Have you ever sat down and looked at how much interest you're paying each month on your student loans?
Depending on your principal balance and Annual Percentage Rate (APR), interest can add hundreds of dollars each month to your loan payments, draining your income. But did you know that you may actually be able to change your interest rate? Read on for an overview of student loan interest rates and to learn more about options to potentially change your rate.
Interest is the fee you pay for borrowing money, and your interest rate can dramatically affect how much you pay over the life of your loan.
Federal student loan rates are set by Congress, and the exact rate will depend on the type of loan and the date it was originated. More details on federal loan rates can be found on the Federal Student Aid website. If you have private student loans, your interest rate is often set by the lender when the loan originates and is based on various criteria, such as your creditworthiness. In either case, you can find the current interest rate of your student loans on your most recent billing statement.
If you think that your interest rate is no big deal, think again.
“The interest rate on a student loan affects the cost of the loan,” says student loan expert Mark Kantrowitz, publisher at Cappex.com , a website that helps young people browse colleges and scholarships. As a rule of thumb, a lower interest rate will usually save money as compared with a higher interest rate, and the higher your principal loan balance, the more money you'll owe in interest.
Even a small difference in your interest rate can add up. “For example, compare the monthly loan payments and total payments on a $10,000 loan with a 10-year repayment term and a fixed interest rate of either 6% or 4%,” says Kantrowitz. “The monthly payment on the 6% loan is $111 and the total payments are $13,322. A borrower with a 4% loan will save about $10 a month and almost $1,200 over the life of the loan.”
The added costs of interest are especially pronounced if you have a higher interest rate from a federal Direct PLUS Loan.
You may be eligible for a small interest rate reduction if you sign up for auto-pay with the servicer of your student loan(s).
“Borrowers can reduce the interest rate on their student loans by signing up for auto-debit, where the monthly loan payment is automatically transferred from their bank account to the lender,” adds Kantrowitz.
Depending on the loan servicer, these interest rate reductions range from a quarter to a half of a percentage point. While that's helpful, it may not be enough to get you serious savings. Luckily, there may be another way to lower your interest rate: refinancing your student loans.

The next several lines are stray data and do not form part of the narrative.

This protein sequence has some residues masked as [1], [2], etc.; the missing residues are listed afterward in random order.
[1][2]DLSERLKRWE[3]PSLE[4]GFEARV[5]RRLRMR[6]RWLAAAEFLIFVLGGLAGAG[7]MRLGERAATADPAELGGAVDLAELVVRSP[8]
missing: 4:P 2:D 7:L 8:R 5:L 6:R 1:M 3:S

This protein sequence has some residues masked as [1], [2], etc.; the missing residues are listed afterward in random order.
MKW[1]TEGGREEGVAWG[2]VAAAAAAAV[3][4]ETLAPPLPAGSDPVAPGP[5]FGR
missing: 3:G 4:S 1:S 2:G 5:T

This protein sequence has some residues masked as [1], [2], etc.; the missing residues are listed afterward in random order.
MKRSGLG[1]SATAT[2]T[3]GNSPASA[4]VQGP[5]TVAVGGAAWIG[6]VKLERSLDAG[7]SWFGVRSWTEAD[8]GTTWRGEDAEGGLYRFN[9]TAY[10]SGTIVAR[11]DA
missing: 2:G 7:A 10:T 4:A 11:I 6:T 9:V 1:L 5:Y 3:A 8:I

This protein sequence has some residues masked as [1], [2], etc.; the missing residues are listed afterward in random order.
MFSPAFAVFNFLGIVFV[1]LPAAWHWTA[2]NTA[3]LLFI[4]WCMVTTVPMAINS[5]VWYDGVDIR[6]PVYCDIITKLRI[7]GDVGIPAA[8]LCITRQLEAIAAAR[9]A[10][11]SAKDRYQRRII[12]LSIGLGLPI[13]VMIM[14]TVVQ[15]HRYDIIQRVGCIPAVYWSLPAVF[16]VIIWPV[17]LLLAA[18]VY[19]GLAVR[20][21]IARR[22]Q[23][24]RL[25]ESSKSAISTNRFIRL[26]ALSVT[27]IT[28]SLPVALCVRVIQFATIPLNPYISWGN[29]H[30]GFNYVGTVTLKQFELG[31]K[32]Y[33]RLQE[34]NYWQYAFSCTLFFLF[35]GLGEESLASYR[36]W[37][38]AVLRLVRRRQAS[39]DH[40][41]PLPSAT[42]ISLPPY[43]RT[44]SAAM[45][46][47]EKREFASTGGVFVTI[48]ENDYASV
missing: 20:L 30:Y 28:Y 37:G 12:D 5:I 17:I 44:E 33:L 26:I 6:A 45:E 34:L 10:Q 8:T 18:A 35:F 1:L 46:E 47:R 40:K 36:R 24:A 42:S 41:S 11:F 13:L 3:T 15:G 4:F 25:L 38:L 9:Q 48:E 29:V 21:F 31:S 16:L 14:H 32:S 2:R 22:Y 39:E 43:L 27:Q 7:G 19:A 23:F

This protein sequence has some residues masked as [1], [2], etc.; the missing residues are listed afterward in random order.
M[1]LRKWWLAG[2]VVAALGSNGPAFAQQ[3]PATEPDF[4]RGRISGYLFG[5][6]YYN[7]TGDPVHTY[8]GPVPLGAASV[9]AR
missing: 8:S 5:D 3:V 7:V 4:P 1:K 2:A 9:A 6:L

When you refinance student loans, you exchange the existing loans you want to refinance for a single private student loan that may have a lower interest rate depending on your credit score. So, instead of paying multiple loans each month (each, potentially, with its own interest rate), refinancing allows you to pay one lender one monthly payment at one interest rate.
Refinancing can simplify your student loan payments and may save you money. In some cases, you may be approved for a lower interest rate and as noted earlier, even a few percentage points can have a significant impact on the amount of interest you pay over time. Check out our overview of the benefits of refinancing for more information.
Every lender has their own policies and standards for approval, but generally, if you've made on-time payments and have good credit, refinancing could be a viable option to lower your interest rates. Some lenders may also require that you’ve received a certain level of degree to refinance, so ask the lender for their eligibility requirements before applying. With the Citizens Bank Education Refinance Loan® former students are eligible to apply as long as they are no longer enrolled in school and the loans being refinanced are in repayment.
To learn more about the Citizens Bank Education Refinance Loan® and factors you should consider before applying, check out “Should I Refinance My Student Loans?” and details on eligibility, or call 1-888-411-0266 to speak with a Student Lending Specialist today.
|Helpful Tools & Information|
|Refinance Loan Glossary||An easy-to-use guide for the terms you’ll encounter in the student loan process.||Learn more|
|FAQs||Answers to frequently asked questions about the Education Refinance Loan.||Learn more|
|Loan Refinance Estimator||Use our Refinance Estimator to see how much you could potentially save.||Learn More|